The Scouts Defence Corps

Cambridge District Scout Archive

1915 was a time when the outcome of what came to be known as the First World War was uncertain.  Fears of an invasion of Britain were still great and hopes of a short war were declining.  The flow of volunteers ‘to the Colours’ had not yet diminished to the point where conscription was required and Scouts were given the option of preparing themselves for active service.

The Scout Defence Corp and the Red Feather League were introduced in 1915 to train with small arms for defence in this time of war. Scouts choose to become a member of the Corps and achieved the Red Feather on completing the musketry requirements. This was the only period in Scouting when the focus was on the martial element of shooting.  Members of this voluntary group had to be sixteen. 

CC Box 2 12th Cambridge

Patrol Leader Mackrow, later SL of the 12th Cambridge, was one of 28 Scouts who joined the Cambridge Scout Defence Corp, twelve of whom won the feather.  Two left the Troop, two went coast watching in Devon, two left the District, two went to Dunkirk, two joined the RAMC, four joined the navy and one the Territorial’s.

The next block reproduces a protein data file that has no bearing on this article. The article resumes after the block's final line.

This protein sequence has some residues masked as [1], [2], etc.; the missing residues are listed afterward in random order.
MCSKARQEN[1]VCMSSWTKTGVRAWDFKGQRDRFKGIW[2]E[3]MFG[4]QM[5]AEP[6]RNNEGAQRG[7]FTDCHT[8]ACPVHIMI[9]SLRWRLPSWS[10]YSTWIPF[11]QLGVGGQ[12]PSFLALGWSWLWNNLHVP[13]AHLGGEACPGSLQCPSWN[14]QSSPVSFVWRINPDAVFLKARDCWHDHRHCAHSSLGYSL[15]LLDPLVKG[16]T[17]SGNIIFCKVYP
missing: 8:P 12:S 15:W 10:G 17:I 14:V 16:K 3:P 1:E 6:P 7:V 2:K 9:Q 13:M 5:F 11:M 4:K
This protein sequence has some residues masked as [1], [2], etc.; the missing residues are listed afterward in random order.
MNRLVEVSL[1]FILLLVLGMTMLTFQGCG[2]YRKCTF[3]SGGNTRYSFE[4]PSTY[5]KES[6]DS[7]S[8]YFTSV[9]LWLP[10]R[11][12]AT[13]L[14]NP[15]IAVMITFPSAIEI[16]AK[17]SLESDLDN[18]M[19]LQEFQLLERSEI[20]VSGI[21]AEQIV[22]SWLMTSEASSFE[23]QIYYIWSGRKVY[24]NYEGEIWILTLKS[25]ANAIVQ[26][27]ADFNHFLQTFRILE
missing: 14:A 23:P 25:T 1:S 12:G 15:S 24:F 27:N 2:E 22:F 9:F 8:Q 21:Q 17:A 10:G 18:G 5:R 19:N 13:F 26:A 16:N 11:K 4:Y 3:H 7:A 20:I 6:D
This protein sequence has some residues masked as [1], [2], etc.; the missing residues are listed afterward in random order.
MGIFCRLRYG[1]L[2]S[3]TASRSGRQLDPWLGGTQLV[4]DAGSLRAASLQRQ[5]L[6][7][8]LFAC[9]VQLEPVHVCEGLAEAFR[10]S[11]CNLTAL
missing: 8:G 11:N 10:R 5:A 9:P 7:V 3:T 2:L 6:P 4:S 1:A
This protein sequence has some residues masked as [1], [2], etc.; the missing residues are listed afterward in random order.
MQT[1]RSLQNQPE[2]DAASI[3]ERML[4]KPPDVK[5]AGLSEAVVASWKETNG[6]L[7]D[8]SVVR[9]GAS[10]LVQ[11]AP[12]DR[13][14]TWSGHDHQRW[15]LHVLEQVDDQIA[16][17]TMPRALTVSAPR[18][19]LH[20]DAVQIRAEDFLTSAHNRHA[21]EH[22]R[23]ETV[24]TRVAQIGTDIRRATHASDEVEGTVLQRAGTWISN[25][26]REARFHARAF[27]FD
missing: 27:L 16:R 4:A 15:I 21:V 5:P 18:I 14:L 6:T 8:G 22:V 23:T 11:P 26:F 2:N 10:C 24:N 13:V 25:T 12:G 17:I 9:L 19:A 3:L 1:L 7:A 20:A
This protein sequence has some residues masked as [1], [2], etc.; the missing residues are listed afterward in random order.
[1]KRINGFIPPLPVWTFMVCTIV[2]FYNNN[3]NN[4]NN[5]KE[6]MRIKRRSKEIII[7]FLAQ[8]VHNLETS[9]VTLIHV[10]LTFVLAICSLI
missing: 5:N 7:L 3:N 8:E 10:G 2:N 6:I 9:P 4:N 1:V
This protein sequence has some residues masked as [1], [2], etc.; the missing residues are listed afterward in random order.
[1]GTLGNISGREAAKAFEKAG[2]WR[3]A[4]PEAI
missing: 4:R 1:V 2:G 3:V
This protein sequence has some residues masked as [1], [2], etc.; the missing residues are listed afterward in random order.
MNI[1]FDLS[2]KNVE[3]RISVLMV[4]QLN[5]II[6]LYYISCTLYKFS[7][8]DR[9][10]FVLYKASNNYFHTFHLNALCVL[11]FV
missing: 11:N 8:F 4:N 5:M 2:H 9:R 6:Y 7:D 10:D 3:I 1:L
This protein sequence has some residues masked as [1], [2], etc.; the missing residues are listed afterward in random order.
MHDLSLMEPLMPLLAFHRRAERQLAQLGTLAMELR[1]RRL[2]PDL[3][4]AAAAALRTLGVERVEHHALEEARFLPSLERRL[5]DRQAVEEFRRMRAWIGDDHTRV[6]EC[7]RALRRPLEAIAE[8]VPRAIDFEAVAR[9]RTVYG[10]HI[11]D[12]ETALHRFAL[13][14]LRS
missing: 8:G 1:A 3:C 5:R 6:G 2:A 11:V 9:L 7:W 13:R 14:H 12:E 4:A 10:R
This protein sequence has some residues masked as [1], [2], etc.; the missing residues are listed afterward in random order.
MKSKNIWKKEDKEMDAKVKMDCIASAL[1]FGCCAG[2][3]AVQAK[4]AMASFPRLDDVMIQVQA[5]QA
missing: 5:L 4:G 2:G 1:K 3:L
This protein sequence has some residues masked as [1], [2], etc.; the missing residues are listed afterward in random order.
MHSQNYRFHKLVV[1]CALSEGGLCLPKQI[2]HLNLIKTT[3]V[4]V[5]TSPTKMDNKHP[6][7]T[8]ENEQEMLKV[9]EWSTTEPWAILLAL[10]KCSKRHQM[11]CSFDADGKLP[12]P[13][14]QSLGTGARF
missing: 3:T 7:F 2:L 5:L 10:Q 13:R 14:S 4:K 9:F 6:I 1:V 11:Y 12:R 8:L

‘Went to Dunkirk’ refers to a Scout staffed recreation centre for soldiers in Dunkirk.

The numbers were never high; the numbers of Scouts over 16 rapidly diminished, as they always have, and even within Scouting there were other ways of ‘doing ones bit’ as the reference to coast watching shows.

Scout Defence Corps and Red Feather Brigade

Undated cuttings of the era

Scouting Activities

General scouting activities did continue as the following extract from The Scout 1917 illustrates. The 1917 Rally was a major success involving many Scouts and is possibly indicative of a wish to return to gentler pursuits.

BP’s report on the Cambridge Rally 1917

JWR Archivist Feb 2019